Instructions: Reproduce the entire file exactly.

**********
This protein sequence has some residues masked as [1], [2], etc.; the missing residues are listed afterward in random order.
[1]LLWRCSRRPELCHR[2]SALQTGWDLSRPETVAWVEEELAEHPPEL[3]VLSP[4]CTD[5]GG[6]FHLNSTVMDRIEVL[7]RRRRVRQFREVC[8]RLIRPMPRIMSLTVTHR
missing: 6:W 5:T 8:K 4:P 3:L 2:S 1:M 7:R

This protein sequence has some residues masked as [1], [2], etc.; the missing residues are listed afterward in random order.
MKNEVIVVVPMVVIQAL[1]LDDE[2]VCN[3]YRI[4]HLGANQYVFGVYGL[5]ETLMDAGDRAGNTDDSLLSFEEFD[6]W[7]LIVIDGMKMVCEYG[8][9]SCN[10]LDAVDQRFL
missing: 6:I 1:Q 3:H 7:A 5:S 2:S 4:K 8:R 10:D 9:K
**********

This protein sequence has some residues masked as [1], [2], etc.; the missing residues are listed afterward in random order.
[1]LLWRCSRRPELCHR[2]SALQTGWDLSRPETVAWVEEELAEHPPEL[3]VLSP[4]CTD[5]GG[6]FHLNSTVMDRIEVL[7]RRRRVRQFREVC[8]RLIRPMPRIMSLTVTHR
missing: 6:W 5:T 8:K 4:P 3:L 2:S 1:M 7:R

This protein sequence has some residues masked as [1], [2], etc.; the missing residues are listed afterward in random order.
MKNEVIVVVPMVVIQAL[1]LDDE[2]VCN[3]YRI[4]HLGANQYVFGVYGL[5]ETLMDAGDRAGNTDDSLLSFEEFD[6]W[7]LIVIDGMKMVCEYG[8][9]SCN[10]LDAVDQRFL
missing: 6:I 1:Q 3:H 7:A 5:S 2:S 4:K 8:R 10:D 9:K